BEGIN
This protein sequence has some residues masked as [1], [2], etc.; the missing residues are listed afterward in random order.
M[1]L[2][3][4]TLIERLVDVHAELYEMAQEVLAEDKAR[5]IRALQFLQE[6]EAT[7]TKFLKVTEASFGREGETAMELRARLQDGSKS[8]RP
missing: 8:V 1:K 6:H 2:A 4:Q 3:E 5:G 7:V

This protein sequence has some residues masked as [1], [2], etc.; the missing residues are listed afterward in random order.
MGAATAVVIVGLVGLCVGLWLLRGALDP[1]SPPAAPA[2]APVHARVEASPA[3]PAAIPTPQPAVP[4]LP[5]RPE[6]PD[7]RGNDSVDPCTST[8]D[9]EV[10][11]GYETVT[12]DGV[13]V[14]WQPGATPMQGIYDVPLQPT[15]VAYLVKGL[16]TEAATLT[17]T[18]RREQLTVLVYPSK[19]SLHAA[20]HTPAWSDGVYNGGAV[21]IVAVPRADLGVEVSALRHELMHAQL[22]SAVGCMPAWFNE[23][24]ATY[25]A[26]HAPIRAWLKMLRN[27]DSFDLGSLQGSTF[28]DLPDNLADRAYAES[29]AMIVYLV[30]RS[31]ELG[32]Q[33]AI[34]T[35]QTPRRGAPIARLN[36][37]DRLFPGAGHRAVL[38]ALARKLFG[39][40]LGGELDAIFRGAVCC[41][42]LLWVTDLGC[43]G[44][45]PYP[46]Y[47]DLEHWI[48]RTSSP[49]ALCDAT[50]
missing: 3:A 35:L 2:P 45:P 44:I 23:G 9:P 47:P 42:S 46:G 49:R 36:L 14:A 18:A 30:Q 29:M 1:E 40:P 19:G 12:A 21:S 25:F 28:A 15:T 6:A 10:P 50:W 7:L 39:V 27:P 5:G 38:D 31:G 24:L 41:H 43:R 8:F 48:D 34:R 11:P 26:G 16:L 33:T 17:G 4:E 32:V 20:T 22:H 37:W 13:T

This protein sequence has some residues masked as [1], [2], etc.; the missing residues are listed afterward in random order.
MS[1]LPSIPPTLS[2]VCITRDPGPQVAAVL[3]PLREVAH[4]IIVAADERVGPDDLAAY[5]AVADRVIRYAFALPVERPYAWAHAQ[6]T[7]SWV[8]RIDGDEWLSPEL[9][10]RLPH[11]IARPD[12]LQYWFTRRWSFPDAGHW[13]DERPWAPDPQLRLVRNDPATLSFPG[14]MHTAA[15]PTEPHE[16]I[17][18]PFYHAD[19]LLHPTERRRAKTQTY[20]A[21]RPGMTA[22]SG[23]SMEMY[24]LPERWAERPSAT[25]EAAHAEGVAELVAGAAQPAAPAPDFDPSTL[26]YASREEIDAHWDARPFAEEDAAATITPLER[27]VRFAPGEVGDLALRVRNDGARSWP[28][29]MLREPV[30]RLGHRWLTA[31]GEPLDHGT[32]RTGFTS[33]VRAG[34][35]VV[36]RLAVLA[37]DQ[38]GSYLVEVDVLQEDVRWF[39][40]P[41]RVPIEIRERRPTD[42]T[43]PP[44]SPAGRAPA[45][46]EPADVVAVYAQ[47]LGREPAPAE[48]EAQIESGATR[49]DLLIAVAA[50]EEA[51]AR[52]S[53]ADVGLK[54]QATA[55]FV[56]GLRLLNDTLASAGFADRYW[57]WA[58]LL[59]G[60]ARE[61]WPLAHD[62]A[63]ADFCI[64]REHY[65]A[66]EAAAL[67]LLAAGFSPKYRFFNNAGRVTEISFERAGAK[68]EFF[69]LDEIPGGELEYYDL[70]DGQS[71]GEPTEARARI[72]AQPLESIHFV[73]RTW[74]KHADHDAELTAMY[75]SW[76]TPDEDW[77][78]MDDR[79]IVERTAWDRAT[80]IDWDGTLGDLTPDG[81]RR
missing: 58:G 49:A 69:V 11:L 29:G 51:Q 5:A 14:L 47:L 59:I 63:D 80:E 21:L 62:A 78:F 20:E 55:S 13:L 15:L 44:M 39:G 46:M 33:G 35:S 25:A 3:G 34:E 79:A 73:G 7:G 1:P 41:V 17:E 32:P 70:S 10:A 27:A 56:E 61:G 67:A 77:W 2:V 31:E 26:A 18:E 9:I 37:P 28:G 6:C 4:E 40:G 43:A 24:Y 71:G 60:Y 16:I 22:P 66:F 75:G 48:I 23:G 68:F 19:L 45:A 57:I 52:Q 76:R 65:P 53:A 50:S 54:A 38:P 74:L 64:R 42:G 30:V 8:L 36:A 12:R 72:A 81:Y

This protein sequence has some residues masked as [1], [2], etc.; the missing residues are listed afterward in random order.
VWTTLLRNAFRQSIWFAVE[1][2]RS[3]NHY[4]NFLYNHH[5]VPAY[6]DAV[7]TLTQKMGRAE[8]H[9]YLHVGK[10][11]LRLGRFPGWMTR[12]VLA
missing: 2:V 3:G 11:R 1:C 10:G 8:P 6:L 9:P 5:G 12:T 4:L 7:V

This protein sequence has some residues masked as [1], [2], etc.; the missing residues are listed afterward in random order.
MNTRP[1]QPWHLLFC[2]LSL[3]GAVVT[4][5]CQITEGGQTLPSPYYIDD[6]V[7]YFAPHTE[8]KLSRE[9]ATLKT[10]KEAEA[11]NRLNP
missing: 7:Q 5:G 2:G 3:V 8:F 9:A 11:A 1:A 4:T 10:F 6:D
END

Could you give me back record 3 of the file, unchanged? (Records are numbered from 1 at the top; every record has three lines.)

This protein sequence has some residues masked as [1], [2], etc.; the missing residues are listed afterward in random order.
MS[1]LPSIPPTLS[2]VCITRDPGPQVAAVL[3]PLREVAH[4]IIVAADERVGPDDLAAY[5]AVADRVIRYAFALPVERPYAWAHAQ[6]T[7]SWV[8]RIDGDEWLSPEL[9][10]RLPH[11]IARPD[12]LQYWFTRRWSFPDAGHW[13]DERPWAPDPQLRLVRNDPATLSFPG[14]MHTAA[15]PTEPHE[16]I[17][18]PFYHAD[19]LLHPTERRRAKTQTY[20]A[21]RPGMTA[22]SG[23]SMEMY[24]LPERWAERPSAT[25]EAAHAEGVAELVAGAAQPAAPAPDFDPSTL[26]YASREEIDAHWDARPFAEEDAAATITPLER[27]VRFAPGEVGDLALRVRNDGARSWP[28][29]MLREPV[30]RLGHRWLTA[31]GEPLDHGT[32]RTGFTS[33]VRAG[34][35]VV[36]RLAVLA[37]DQ[38]GSYLVEVDVLQEDVRWF[39][40]P[41]RVPIEIRERRPTD[42]T[43]PP[44]SPAGRAPA[45][46]EPADVVAVYAQ[47]LGREPAPAE[48]EAQIESGATR[49]DLLIAVAA[50]EEA[51]AR[52]S[53]ADVGLK[54]QATA[55]FV[56]GLRLLNDTLASAGFADRYW[57]WA[58]LL[59]G[60]ARE[61]WPLAHD[62]A[63]ADFCI[64]REHY[65]A[66]EAAAL[67]LLAAGFSPKYRFFNNAGRVTEISFERAGAK[68]EFF[69]LDEIPGGELEYYDL[70]DGQS[71]GEPTEARARI[72]AQPLESIHFV[73]RTW[74]KHADHDAELTAMY[75]SW[76]TPDEDW[77][78]MDDR[79]IVERTAWDRAT[80]IDWDGTLGDLTPDG[81]RR
missing: 58:G 49:A 69:V 11:L 29:G 51:Q 5:A 14:L 47:L 59:I 63:D 80:E 21:L 62:A 78:F 20:E 55:S 13:L 15:L 44:M 39:G 46:M 33:G 35:S 25:A 3:G 34:E 79:A 73:G 7:G 1:P 41:V 17:E 32:P 70:S 10:A 27:A 56:E 61:G 67:A 77:W 2:V 31:E 26:A 18:E 9:I 37:P 28:G 6:C 4:E 40:G 43:A 24:Y 71:G 60:Y 16:I 22:P 66:F 75:G 48:I 23:G 68:F 19:L 45:A 57:I 52:Q 76:R 65:P 53:A 50:S 54:A 38:P 74:L 64:R 42:G 30:V 8:L 36:A 12:R 72:A 81:Y